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Moorhead, Minn., farm helps educate, renew, honor ag’s roots

Noreen and Lee Thomas open their organic farm to the community to learn about and grow life-giving foods.

Paula Mohr, Editor, The Farmer

January 3, 2023

7 Slides

Noreen Thomas has long been a woman on a mission.

Growing up in Montana and North Dakota with access to fresh foods grown on the farm — particularly fresh apples grown in her grandfather’s orchards — made impactful memories for her. Raising and harvesting the family’s own foods. Caring for the land. Working alongside family.

“We had food that tasted the best and didn’t know it at the time,” she says. “We had homemade bread and wished we had store-bought.” She considered her grandfather’s apples the best-tasting — a treat to eat fresh or dried — throughout the year.

“We ate them in winter, rather than candy — oh, the flavor!” she recalls. “Nothing tasted better.”

Taste was one attribute she remembers with simple, wholesome foods. The other? That simple, fresh, nutrient-dense foods are the healthiest for everyone. And that everyone can play a role in the food production while caring for and honoring natural resources.

For more than two decades, Thomas, who is co-owner of Doubting Thomas Farms with her husband, Lee, has been a lifelong advocate for agricultural education. They have hosted more than 8,000 visitors on their 1,200-acre, sixth-generation certified organic farm near Moorhead, Minn., where they grow wheat, soybeans, oats, barley and food-grade alfalfa grass. Recently, daughter-in-law Melany, married to their son Evan, joined the operation and helps with raising malting oats and barley for use by local craft breweries and for food.

On-farm tours sometimes often allow youth and adults the chance to plant, harvest, feed animals or cook. Through adult community education classes, Thomas has taught how to plant asparagus and apple trees. She has worked on research, producing and marketing whole grains and rolled oats raised on their farm, and launching an online food store at the beginning of the pandemic in March 2020.

For the last five years, Doubting Thomas Farms has been the Clay County site for recycling and composting pumpkins. The Take Jack Back project has generated tons of enriching compost used on the farm and in community gardens. In a partnership with several shelters, the farm provides compost for raised garden beds, where homeless youth can grow produce. And local 4-H youth have been involved, too. They analyze the compost pile for nutrient composition and learn about pumpkin microbiology.

“Everyone wins with community gardens,” Thomas notes.

Inclusive education

For Thomas, “community” encompasses more than geography. It reaches and includes cultural and social aspects, too. She has been entrusted to grow and store heirloom seed, such as Seneca corn, that came from the White Earth Reservation for Native Harvest.

“I usually have seed in my pocket,” she says. “I can’t let them go. I feel the need to take care of them.”

She has partnered with Native American women and planted corn on her farm. They later harvest it, tightly braiding the leaves and storing it up to keep out rodents. Helping to advocate for female farmers and teach new farmers is one component of her efforts as an outreach coordinator for Renewing the Countryside, a regional nonprofit that supports rural communities.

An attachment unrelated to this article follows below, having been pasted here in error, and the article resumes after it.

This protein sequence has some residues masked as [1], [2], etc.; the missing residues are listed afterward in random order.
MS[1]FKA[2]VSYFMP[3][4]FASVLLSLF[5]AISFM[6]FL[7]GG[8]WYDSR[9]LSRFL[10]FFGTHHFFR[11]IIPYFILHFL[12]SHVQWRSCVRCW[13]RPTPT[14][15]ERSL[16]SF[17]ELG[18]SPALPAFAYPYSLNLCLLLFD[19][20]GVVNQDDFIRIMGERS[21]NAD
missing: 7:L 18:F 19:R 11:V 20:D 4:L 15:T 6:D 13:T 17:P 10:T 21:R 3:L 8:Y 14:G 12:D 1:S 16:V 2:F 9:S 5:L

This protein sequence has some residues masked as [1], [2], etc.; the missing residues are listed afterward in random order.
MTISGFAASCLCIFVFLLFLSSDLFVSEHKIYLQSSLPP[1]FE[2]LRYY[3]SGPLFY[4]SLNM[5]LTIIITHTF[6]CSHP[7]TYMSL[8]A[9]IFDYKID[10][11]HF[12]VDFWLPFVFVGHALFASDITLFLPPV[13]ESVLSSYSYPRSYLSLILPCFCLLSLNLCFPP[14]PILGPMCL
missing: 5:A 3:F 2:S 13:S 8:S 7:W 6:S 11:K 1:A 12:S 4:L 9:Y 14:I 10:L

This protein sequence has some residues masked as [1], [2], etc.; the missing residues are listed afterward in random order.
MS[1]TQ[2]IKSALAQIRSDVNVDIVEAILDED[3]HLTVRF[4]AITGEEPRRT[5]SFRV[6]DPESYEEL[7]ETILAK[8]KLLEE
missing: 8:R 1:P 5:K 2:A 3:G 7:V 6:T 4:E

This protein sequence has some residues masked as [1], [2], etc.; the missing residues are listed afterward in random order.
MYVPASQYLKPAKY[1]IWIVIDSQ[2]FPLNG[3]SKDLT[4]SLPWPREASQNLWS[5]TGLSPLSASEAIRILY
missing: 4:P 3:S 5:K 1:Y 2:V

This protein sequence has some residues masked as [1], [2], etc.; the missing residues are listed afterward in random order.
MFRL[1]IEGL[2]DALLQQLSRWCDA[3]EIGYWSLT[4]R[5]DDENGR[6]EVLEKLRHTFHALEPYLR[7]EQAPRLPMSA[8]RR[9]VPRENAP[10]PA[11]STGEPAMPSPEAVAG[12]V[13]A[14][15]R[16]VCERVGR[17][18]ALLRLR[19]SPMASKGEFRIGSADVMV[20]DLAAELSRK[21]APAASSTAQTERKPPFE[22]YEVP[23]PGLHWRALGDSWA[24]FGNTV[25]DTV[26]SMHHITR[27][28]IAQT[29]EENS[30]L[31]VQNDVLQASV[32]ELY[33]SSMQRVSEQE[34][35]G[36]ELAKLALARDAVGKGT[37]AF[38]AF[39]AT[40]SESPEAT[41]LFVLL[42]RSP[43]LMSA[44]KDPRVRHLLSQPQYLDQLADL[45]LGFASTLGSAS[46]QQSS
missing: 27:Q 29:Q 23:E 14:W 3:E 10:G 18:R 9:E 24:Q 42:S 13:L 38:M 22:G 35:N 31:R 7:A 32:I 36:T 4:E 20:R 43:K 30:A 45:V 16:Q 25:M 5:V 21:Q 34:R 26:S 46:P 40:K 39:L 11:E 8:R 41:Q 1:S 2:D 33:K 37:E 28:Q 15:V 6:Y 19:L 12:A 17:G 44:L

“I want to help farmers coming back, especially women,” she says. Her involvement in a soil sister group helps do that, too.

Thomas also has developed learning tools for New Americans and underserved populations, including visual learners and children and adults with physical and learning disabilities. Through nonprofit The Gifted Learning Project, Thomas helped start a seed company where special needs students hand-package vegetable and flower seeds. The program helps prepare students for living independently and getting a job.

“All of us are volunteers and are very passionate about providing this opportunity for those that may not be able to even realize what is opening up for them,” she says. The long-term goal is to get land and a building in the Kansas City area for the project.

“Amazing things, almost magical, are happening to encourage us,” she adds.

Closer to home, she works with the local Kiwanis and Rotary organizations to provide summer programs for youth on Doubting Thomas Farms.

Ongoing motivation, research

Thomas continues to look for ways to farm that improve soil health. She and her husband keep a small test plot on the farm and work with USDA and the University of Minnesota to evaluate potential perennial crops for their region, such as perennial flax and sunflower varieties. A sunflower patch, just finishing its third year, has been harvested and used to make oil and sunflower tofu.

Thomas was awarded a fellowship last year through the Initiative Foundation in Minnesota and West Central Initiative to develop a bio-digestion system on a Fargo, M.D., business campus that will turn food waste into fertilizer. The goal is to reclaim 40 tons of food waste per year and turn it into fertilizer for crops. Another 100,000 tons of food scraps will be composted from animal waste.

The myriad projects and countless volunteer-hours involving Thomas is impressive. Yet when someone has passion for sharing learning and life, the giving is energizing.

“I want to make an impact, I really do,” Thomas says. “I’m motivated very deeply to be the mentor I wish I would have had.”


About the Author(s)

Paula Mohr

Editor, The Farmer

Mohr is former editor of The Farmer.

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